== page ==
Anna D. Eisler was born near Bratislava in former Czechoslovakia. In 1968 she came to Stockholm. Educated as an economist, she became employed as a bank clerk. After meeting her future husband, Hannes Eisler, she studied psychology at Stockholm University. The title of her doctoral dissertation (1993) – “Time perception: theoretical considerations and empirical studies of the influence of gender, age, and culture on subjective duration” – describes her earlier research, putting Hannes’ Parallel Clock Model to work as an analytical tool. Later Anna broadened her perspective to crosscultural psychology, spanning the perception of time as well as of risk and ecological conditions, and also highlighting gender differences. Anna and Hannes Eisler formed a strong research team. At Stockholm University Anna taught courses and supervised student papers. A long-standing active member of ISP, a frequent global traveller to conferences and engaged in international collaborations, Anna was a warm, social, generous, and committed person with contagious enthusiasm for research as well as for the wonders of nature and culture.

Fechner Day 2012

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Apr 152012
 

 

You are cordially invited to the 28th Annual Meeting of the

International Society for Psychophysics in Ottawa, Canada, October 18 – 21 2012.

Fechner Day 2012 will begin with an opening reception, to be held on Thursday, October 18th, and it will continue until Sunday afternooon,  October 21st.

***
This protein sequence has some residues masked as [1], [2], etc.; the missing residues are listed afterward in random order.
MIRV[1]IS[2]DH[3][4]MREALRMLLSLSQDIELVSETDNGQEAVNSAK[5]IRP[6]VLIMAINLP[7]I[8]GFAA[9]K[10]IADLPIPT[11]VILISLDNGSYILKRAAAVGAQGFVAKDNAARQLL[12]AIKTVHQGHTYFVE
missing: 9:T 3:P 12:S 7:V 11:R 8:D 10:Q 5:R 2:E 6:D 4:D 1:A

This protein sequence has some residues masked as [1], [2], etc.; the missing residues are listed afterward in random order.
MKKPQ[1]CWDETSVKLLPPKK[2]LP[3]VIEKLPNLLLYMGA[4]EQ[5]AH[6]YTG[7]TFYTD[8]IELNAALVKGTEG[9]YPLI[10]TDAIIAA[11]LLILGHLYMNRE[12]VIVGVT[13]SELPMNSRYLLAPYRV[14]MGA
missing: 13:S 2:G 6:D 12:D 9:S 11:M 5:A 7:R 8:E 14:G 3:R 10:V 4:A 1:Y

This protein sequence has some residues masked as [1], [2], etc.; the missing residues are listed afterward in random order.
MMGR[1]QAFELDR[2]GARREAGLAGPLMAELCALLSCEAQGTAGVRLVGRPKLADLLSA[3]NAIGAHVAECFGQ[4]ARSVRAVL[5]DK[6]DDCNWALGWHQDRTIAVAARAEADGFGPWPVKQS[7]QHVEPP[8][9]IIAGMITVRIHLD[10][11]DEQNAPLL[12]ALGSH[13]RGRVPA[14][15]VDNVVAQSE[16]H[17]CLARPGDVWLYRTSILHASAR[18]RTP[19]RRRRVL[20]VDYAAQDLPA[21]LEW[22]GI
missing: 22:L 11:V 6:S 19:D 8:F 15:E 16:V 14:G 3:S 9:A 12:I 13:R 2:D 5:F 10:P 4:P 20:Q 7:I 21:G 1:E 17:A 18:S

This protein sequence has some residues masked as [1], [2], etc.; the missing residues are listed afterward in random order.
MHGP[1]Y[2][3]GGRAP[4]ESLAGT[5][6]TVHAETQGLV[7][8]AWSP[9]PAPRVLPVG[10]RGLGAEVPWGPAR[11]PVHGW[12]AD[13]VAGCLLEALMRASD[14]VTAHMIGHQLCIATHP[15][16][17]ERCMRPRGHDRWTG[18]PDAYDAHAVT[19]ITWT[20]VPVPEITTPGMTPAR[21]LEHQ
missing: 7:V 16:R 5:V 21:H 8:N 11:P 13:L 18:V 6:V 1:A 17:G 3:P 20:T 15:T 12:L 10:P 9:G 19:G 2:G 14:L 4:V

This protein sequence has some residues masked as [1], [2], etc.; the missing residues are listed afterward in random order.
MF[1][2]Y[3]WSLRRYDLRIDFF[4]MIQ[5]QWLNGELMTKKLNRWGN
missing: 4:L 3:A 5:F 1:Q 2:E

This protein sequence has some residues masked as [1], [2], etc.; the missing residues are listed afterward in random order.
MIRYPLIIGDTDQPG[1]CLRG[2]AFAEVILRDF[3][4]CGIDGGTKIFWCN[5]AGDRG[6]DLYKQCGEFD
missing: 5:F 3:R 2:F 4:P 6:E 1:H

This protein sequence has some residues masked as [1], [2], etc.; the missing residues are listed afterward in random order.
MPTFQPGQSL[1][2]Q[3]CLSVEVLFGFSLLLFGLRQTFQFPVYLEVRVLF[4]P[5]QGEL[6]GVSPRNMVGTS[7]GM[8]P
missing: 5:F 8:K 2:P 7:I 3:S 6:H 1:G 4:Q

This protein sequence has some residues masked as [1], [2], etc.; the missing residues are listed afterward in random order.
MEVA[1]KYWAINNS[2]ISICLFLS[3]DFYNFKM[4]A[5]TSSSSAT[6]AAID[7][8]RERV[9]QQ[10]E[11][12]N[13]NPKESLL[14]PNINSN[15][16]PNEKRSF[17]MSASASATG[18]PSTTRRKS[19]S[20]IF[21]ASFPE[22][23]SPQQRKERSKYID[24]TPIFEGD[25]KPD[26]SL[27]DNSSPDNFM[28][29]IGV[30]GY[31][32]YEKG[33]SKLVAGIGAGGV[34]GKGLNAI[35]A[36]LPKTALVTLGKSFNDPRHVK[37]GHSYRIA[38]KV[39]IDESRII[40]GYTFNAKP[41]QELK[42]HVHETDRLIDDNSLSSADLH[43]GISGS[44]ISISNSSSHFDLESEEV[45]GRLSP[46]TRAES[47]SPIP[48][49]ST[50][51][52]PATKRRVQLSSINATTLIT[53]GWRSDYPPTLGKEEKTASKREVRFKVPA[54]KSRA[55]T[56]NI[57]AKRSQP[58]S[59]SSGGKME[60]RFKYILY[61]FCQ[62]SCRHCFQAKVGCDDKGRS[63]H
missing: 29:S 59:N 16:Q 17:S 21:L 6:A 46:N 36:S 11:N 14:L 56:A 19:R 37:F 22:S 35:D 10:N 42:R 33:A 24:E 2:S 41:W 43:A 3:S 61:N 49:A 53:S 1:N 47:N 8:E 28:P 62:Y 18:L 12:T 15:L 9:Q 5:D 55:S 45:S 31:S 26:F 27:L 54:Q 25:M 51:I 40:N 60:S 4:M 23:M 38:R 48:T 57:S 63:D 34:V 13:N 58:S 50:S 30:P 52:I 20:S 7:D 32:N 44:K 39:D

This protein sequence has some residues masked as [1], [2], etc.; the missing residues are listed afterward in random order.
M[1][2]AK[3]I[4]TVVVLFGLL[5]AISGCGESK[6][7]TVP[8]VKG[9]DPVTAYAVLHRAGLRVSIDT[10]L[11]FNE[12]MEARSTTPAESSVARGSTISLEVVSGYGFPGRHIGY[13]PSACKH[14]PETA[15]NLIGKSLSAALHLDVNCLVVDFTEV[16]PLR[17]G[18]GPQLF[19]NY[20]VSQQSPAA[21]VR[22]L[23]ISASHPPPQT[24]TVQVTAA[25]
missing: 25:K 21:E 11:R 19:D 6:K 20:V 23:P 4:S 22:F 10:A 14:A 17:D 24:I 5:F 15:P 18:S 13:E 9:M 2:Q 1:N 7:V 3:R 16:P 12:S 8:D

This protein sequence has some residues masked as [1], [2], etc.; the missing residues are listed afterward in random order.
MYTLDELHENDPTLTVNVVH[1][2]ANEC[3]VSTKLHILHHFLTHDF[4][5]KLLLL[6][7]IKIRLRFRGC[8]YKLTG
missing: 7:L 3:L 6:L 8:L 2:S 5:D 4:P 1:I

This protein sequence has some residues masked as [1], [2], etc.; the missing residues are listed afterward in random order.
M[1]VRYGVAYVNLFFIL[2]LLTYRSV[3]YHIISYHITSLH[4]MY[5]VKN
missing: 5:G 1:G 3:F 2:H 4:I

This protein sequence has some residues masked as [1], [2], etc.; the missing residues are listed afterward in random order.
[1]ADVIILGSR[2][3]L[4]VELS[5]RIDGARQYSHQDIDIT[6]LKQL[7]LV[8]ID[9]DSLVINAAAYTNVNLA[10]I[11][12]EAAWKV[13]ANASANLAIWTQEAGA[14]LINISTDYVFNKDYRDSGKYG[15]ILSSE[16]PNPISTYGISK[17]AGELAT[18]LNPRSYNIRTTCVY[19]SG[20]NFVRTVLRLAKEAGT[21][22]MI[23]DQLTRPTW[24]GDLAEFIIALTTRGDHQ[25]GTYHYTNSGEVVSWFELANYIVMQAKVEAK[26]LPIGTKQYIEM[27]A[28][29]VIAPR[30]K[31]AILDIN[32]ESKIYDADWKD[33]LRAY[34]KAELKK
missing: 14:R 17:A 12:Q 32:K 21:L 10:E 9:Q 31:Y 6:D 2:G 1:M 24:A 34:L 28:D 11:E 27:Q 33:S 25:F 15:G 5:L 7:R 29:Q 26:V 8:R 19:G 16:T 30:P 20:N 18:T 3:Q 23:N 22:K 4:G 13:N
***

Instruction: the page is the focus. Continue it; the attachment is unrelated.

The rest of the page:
Registration for Fechner Day 2012 is now available Fechner Day official website.

 

Become a member

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Jan 252007
 

Welcome! Become a member of the International Society of Psychophysics and expand your network to a lively community of psychophysics.  Continue reading »

Conferences

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Jan 252007
 

The Society meets annually and when possible on the anniversary of the conception of psychophysics by Gustav-Theodor Fechner which occurred on the morning of October 22nd 1850. The annual meetings are scientific and business events, originally attended by a core of some 50 – 60 members and currently enjoying attendance of around double that number. In the links that follow you will find information from the annual Fechner Day meetings. Continue reading »

History

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Nov 192006
 

The Society was conceived during discussions among varying combinations of Birgitta Berglund, Ulf Berglund, Bertram Scharf, Martha Teghtsoonian, and Robert Teghtsoonian, during the early part of 1985, and had its first meeting later the same year in Marseille, France. Scharf and his colleagues in the CNRS laboratories in Marseille agreed to serve as a local organizing committee and be our hosts for a first meeting divided between meeting rooms at the CNRS and various locations in the picturesque (and conveniently nearby) village of Cassis.